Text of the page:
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The Children at High and Low Risk for Depression study is multigenerational and longitudinal. The study design is a retrospective cohort. The study has completed 5 waves of assessments between 1982 and 2009. The sample now includes 3 generations grandparents (G1), parents (G2), and grandchildren (G3) and consists of families at high or low risk for depression based on the depression status of the original sample (G1). G2 and G3 from high as compared to low risk families are at a 2-5 fold increase in risk for depression, anxiety and other disorders.

The G1 sample derives from the Yale Family Study of Depression (Weissman et al, 1984). One or more of the parents from the depressed families had received treatment for depression. The non-depressed families derived from a community study in New Haven, Connecticut (Weissman & Myers, 1978) and reported no history of treatment or psychiatric illness.

The primary aim of the study has been to obtain data that would aid in the prevention of depression. When originated the intent of the study was to collect data on the contribution of family-genetic risk factors in the development of psychiatric disorders in children; on early, preclinical signs of psychiatric disorders; on the expression of depressive disorders and symptom patterns in children; the impact of parental depression in children; and the relationship between family patterns such as parents’ marital status and family interactions and depression in children. Over the years and subsequent waves psychophysiologic measurements (e.g. startle response, EEG), Magnetic Resonance Imaging (MRI) data, and DNA samples were collected.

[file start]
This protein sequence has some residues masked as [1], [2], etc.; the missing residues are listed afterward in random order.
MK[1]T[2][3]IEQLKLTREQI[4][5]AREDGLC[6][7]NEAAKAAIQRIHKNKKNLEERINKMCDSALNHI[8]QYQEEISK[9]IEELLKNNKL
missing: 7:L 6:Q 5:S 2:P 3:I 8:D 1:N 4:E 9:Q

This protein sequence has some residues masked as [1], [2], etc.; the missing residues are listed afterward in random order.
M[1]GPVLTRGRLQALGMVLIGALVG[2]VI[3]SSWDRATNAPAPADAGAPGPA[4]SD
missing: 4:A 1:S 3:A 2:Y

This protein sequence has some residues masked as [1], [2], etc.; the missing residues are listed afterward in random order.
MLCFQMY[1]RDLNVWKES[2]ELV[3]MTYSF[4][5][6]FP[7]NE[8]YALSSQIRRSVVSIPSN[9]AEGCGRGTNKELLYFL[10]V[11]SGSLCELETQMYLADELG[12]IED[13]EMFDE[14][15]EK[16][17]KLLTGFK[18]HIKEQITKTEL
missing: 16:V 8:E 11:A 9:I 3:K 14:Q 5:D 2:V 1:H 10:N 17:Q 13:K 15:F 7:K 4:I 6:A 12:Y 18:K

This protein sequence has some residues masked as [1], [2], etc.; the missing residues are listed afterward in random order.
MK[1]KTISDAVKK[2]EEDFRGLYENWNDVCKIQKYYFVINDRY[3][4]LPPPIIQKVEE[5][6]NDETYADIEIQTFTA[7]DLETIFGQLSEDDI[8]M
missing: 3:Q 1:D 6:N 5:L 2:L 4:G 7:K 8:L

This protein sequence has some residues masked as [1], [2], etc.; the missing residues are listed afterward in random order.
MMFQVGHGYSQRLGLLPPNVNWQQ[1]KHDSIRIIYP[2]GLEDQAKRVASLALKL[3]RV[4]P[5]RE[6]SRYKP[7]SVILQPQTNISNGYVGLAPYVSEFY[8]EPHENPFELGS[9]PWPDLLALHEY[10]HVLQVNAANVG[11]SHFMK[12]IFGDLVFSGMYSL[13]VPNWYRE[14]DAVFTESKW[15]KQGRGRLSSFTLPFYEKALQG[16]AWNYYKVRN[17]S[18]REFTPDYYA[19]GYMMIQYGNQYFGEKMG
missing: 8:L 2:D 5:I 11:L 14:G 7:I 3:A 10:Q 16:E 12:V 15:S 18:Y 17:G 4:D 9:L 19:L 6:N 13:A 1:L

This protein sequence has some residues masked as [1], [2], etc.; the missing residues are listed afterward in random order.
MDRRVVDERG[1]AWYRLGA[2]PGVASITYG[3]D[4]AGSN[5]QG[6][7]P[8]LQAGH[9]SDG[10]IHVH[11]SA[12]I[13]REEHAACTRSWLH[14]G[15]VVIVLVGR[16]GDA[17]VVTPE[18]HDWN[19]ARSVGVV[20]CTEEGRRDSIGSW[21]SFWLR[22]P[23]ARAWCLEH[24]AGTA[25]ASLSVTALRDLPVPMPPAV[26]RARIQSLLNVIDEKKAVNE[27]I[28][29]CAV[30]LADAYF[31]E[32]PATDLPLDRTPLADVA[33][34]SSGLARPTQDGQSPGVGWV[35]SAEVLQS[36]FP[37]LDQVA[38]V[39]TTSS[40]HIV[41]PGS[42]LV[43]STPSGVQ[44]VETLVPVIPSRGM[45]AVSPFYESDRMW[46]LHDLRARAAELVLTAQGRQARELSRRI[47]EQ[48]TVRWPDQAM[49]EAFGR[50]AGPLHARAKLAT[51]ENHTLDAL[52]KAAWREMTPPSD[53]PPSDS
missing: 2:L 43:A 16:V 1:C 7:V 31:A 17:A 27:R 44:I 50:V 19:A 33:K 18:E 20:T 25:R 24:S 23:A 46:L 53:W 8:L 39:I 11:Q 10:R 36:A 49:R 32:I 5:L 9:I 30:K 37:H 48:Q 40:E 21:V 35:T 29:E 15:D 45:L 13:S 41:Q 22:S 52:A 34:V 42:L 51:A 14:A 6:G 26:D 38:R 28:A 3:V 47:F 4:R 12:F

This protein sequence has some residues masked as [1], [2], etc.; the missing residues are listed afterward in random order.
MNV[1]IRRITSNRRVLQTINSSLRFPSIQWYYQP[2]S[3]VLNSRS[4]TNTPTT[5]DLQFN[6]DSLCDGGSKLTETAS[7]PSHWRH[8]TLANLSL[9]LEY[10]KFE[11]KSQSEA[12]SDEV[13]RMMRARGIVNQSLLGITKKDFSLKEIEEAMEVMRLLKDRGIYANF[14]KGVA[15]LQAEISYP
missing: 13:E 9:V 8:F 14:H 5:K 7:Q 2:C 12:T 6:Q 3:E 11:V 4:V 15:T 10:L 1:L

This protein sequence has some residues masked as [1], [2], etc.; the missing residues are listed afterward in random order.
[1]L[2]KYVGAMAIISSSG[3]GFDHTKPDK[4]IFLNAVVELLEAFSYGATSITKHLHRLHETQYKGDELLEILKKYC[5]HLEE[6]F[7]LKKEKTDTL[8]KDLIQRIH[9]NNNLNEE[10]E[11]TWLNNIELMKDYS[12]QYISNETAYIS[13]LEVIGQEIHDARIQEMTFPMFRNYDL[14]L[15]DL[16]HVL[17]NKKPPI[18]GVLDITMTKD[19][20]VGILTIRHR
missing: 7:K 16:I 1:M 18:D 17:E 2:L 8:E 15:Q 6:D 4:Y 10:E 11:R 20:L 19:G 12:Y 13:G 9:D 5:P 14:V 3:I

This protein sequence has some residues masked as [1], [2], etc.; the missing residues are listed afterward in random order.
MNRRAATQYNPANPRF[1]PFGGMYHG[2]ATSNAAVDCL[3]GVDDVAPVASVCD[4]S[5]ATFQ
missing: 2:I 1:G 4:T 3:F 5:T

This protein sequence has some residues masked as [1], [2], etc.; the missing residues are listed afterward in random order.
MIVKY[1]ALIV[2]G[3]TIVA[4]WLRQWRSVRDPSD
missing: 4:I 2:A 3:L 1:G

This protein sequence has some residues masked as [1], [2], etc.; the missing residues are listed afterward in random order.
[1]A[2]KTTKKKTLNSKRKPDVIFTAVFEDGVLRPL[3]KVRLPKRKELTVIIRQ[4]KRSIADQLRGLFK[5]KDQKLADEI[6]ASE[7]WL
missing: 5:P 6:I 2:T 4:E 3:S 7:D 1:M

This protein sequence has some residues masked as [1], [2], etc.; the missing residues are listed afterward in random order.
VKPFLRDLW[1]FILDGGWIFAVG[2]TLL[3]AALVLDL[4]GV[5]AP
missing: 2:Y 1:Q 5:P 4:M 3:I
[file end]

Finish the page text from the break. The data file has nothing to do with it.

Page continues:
Funded by National Institute of Mental Health Grant: MH36197 NYSPI Div of Epidemiology ©Copyright 2017